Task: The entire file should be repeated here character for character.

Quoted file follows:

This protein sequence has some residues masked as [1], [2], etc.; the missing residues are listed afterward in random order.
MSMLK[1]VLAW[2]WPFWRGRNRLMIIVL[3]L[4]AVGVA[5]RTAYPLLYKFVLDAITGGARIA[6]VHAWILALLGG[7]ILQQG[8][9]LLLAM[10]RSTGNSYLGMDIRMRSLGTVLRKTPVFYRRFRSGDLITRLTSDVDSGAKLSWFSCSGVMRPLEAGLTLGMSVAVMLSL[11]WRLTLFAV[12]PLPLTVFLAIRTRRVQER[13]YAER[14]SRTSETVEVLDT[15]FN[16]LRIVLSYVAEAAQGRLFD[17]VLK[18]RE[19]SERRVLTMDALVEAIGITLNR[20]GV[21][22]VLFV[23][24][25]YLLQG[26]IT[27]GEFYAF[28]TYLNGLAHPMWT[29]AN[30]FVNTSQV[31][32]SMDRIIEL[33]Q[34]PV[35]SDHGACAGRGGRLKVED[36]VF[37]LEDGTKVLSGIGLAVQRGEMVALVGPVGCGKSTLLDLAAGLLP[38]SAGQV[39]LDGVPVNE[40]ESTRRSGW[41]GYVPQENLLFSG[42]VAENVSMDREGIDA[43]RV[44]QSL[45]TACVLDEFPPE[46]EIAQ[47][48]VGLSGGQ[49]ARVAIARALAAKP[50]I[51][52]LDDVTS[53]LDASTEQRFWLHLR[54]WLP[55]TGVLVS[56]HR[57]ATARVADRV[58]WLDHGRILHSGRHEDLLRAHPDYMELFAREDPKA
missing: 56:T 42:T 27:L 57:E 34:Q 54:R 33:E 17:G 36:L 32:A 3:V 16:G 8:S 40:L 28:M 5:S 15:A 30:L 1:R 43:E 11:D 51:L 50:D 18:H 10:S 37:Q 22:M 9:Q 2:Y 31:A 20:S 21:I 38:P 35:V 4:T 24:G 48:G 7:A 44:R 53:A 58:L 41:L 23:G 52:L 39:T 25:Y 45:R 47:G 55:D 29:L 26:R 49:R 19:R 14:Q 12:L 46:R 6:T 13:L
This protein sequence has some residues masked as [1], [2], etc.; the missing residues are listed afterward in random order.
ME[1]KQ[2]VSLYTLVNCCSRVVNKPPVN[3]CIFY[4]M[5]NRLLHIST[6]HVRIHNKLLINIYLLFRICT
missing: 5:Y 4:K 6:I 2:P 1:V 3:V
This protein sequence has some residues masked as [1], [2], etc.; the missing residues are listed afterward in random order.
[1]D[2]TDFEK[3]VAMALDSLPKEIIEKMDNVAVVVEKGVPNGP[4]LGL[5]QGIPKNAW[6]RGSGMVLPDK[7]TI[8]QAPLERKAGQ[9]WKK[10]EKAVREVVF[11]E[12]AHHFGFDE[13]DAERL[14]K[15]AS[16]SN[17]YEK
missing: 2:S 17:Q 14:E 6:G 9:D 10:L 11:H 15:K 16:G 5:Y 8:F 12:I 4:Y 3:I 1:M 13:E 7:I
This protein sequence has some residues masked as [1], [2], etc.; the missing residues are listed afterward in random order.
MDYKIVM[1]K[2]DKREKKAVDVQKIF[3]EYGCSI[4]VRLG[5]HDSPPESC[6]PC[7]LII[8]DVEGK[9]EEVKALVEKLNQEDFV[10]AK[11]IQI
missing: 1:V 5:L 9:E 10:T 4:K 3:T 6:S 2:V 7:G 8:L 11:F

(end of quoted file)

This protein sequence has some residues masked as [1], [2], etc.; the missing residues are listed afterward in random order.
MSMLK[1]VLAW[2]WPFWRGRNRLMIIVL[3]L[4]AVGVA[5]RTAYPLLYKFVLDAITGGARIA[6]VHAWILALLGG[7]ILQQG[8][9]LLLAM[10]RSTGNSYLGMDIRMRSLGTVLRKTPVFYRRFRSGDLITRLTSDVDSGAKLSWFSCSGVMRPLEAGLTLGMSVAVMLSL[11]WRLTLFAV[12]PLPLTVFLAIRTRRVQER[13]YAER[14]SRTSETVEVLDT[15]FN[16]LRIVLSYVAEAAQGRLFD[17]VLK[18]RE[19]SERRVLTMDALVEAIGITLNR[20]GV[21][22]VLFV[23][24][25]YLLQG[26]IT[27]GEFYAF[28]TYLNGLAHPMWT[29]AN[30]FVNTSQV[31][32]SMDRIIEL[33]Q[34]PV[35]SDHGACAGRGGRLKVED[36]VF[37]LEDGTKVLSGIGLAVQRGEMVALVGPVGCGKSTLLDLAAGLLP[38]SAGQV[39]LDGVPVNE[40]ESTRRSGW[41]GYVPQENLLFSG[42]VAENVSMDREGIDA[43]RV[44]QSL[45]TACVLDEFPPE[46]EIAQ[47][48]VGLSGGQ[49]ARVAIARALAAKP[50]I[51][52]LDDVTS[53]LDASTEQRFWLHLR[54]WLP[55]TGVLVS[56]HR[57]ATARVADRV[58]WLDHGRILHSGRHEDLLRAHPDYMELFAREDPKA
missing: 56:T 42:T 27:L 57:E 34:Q 54:R 33:E 17:G 36:L 32:A 3:V 16:G 8:S 40:L 28:M 5:S 15:A 30:L 1:R 43:E 11:D 51:L 50:D 18:H 10:S 37:Q 22:M 9:Q 2:Y 31:A 20:S 21:I 38:P 35:V 4:T 24:G 48:G 7:A 44:R 53:A 58:L 41:L 23:G 52:L 39:T 25:Y 45:R 47:G 55:D 29:L 26:R 49:R 19:R 14:Q 12:L 46:R 6:T 13:L
This protein sequence has some residues masked as [1], [2], etc.; the missing residues are listed afterward in random order.
ME[1]KQ[2]VSLYTLVNCCSRVVNKPPVN[3]CIFY[4]M[5]NRLLHIST[6]HVRIHNKLLINIYLLFRICT
missing: 5:Y 4:K 6:I 2:P 1:V 3:V
This protein sequence has some residues masked as [1], [2], etc.; the missing residues are listed afterward in random order.
[1]D[2]TDFEK[3]VAMALDSLPKEIIEKMDNVAVVVEKGVPNGP[4]LGL[5]QGIPKNAW[6]RGSGMVLPDK[7]TI[8]QAPLERKAGQ[9]WKK[10]EKAVREVVF[11]E[12]AHHFGFDE[13]DAERL[14]K[15]AS[16]SN[17]YEK
missing: 2:S 17:Q 14:E 6:G 9:D 10:L 11:H 15:K 16:G 5:Y 8:F 12:I 4:Y 3:I 1:M 13:E 7:I
This protein sequence has some residues masked as [1], [2], etc.; the missing residues are listed afterward in random order.
MDYKIVM[1]K[2]DKREKKAVDVQKIF[3]EYGCSI[4]VRLG[5]HDSPPESC[6]PC[7]LII[8]DVEGK[9]EEVKALVEKLNQEDFV[10]AK[11]IQI
missing: 1:V 5:L 9:E 10:T 4:K 3:T 6:S 2:V 7:G 8:L 11:F